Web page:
New York University graduate student Dwaipayan Banerjee, under the supervision of Dr. Emily Martin, will undertake research on how economic constraints, religious beliefs, and variable medical practices affect end-of-life ethics and care. His research will be conducted in India where the presence of three different institutional forms of care make possible a comparative case study. In recent years, the Indian Supreme Court has been inconsistent on the question of whether the right to life in the constitution can be understood as the right to die. Because of this context of legal uncertainty, doctors at private hospitals in India suggest that they allow a higher rate of life-support use than almost anywhere in the world. But in addition to private hospitals, India offers public hospitals, where resources are more limited; and a new, less medicalized third option of religious and secular hospice care. Thus India provides an appropriate context for studying and creating general theory to understand how social, economic, and cultural factors affect the changing landscape of end-of-life care ethics and decision making.
The research will be carried out at some of these sites of care for the terminally ill in Delhi. The researcher will compare private and public health care facilities as well as religious and secular hospices, examining how these varied contexts differently shape end-of-life situations. He will employ a combination of appropriate social science research methods. These will include interviews with doctors, retrospective interviews with patient families, interviews with hospital and nursing staff, observations at hospice and intensive-care sites, and archival research on the colonial and post-colonial development of end-of-life law.
The importance of this research is that it will contribute to the social scientific understanding of the relationship between religion, medicine, and the cultural contexts through which understandings of human dignity, particularly at the end of life, are shaped. Part of its contribution will be to reveal the effects of religious and cultural differences on understandings of human dignity, which is more discernible and available to observation during end-of-life decisions. Findings from this research also will elucidate the effects of everyday practices of care giving on the emergence of new moral and ethical understandings. Funding this research also supports the training of a social scientist.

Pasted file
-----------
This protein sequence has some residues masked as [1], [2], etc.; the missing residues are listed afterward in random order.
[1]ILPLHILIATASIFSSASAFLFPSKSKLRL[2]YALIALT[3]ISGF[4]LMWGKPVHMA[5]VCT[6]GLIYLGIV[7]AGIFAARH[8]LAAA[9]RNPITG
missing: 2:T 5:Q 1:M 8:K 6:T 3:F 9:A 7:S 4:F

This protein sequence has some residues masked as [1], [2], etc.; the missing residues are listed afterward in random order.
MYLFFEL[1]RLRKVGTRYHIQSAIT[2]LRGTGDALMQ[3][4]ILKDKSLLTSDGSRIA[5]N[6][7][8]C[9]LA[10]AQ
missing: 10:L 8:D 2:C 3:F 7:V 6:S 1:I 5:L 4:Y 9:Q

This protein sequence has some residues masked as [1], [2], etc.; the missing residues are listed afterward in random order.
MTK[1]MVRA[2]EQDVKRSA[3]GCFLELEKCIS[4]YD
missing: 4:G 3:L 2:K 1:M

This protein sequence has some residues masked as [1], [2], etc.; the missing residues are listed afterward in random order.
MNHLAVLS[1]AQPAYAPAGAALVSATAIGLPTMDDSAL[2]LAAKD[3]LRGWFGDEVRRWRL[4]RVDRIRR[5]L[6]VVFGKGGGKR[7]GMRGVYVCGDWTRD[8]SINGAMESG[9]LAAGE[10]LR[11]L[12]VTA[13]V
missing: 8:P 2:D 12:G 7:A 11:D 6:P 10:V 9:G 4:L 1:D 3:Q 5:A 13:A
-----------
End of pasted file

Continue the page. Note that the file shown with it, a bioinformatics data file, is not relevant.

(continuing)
My work exploring cancer care in India examines how the experience of cancer has become a site of new ethical understandings about the dignity and care of human life. Specifically, I examine how the experience of cancer in India has produced uncertainty in social relations, medicine, and law, a space in which new ideas about human dignity, the right to health and the ethics of care have emerged. In the first few days of working with a cancer care organization in Delhi, I was repeatedly told to never mention the word cancer; the implicit understanding that pervaded the landscape of oncology care was that families and patients in India never explicitly acknowledge the disease. I suggest that the silence around cancer recognized that regardless of the possibility of therapy, to put the diagnosis into words would ostracize the person: landlords would evict cancer-marked families; neighbors would suspend sociality; marriages in the family would be jeopardized; and cremators would refuse the body. In my work, I describe this secrecy not as denial, but rather as a form of ethical care and coping within a particular sociocultural landscape of health. At the same time, public health in India presents a picture where the newest cancer therapies are available, but the limitations of resources result in triage; waiting times for therapy often extend beyond the fatal course of the disease itself. Doctors at the apex Indian public hospital I worked in battle against this resource-crunch, diagnosing over 100 patients within the space of a few hours. Working through this experience, these doctors have been leading a global movement to rethink the role of biomedicine at the time of critical illness. By developing an analytic of cancer pain as simultaneously physical and social, they attempt to shift the idea of pain away from its status as a marginal symptom (especially within global oncology) to a central object of treatment itself, thus attempting to understand the person as well as the patient. Finally, Indian law has become a battleground for controversies regarding the rights of access to healthcare. In the context of Indiaâ€™s signing of the World Trade Agreement, multinational pharmaceutical companies have been making legal maneuvers against the Indian government and generic manufacturers, attempting to monopolize intellectual property over new therapies and undercutting the legitimacy of Indian law and its institutions. In response, Indian lawmakers have used the sense of urgency around cancer to revive laws that assert domestic sovereignty against multinational interests. I describe how this emergent Indian legal work has produced a new imagination of rights on behalf of a domestic and global poor. My project develops a trajectory of anthropological work that has taken the question of ethics in practice as a central concern. Anthropologists show how an emphasis on ethical practice disrupts assumptions that emerge from more abstract normative frameworks. In my work, I follow this emphasis on ethical practice by showing how ethical conceptions are produced in the work of caring for the critically ill. I show how cancer care points to a form of practical ethics. That is, I show how end-of-life dilemmas may be better understood through the contingencies of political economy, new medical technologies and legal uncertainty, rather than derived from normative religious and legal texts as has been done in previous work on Indian religious bioethics. To do this, I follow medical anthropologists interested in the process of care as a potential site of emergent ethical practice. Medical anthropologists have demonstrated that ethics as lived experience often contradict the abstract and universal formulations of law and bioethics. Instead, I describe a practical ethical world, where secrecy around diagnosis is privileged over knowledge, where the experience of pain makes strong ethical demands upon biomedicine, and where political economy forces end-of-life decisions that are ill-understood by normative frameworks of either law or bioethics. In sum, by examining these sites of uncertainty, I demonstrate how a contemporary encounter with cancer has produced a profound ethical unsettling of the social, scientific and political order in India. I then trace how in grappling with the disease, families, patients, as well as legal and medical practitioners produce new ethical understandings about the care of human life.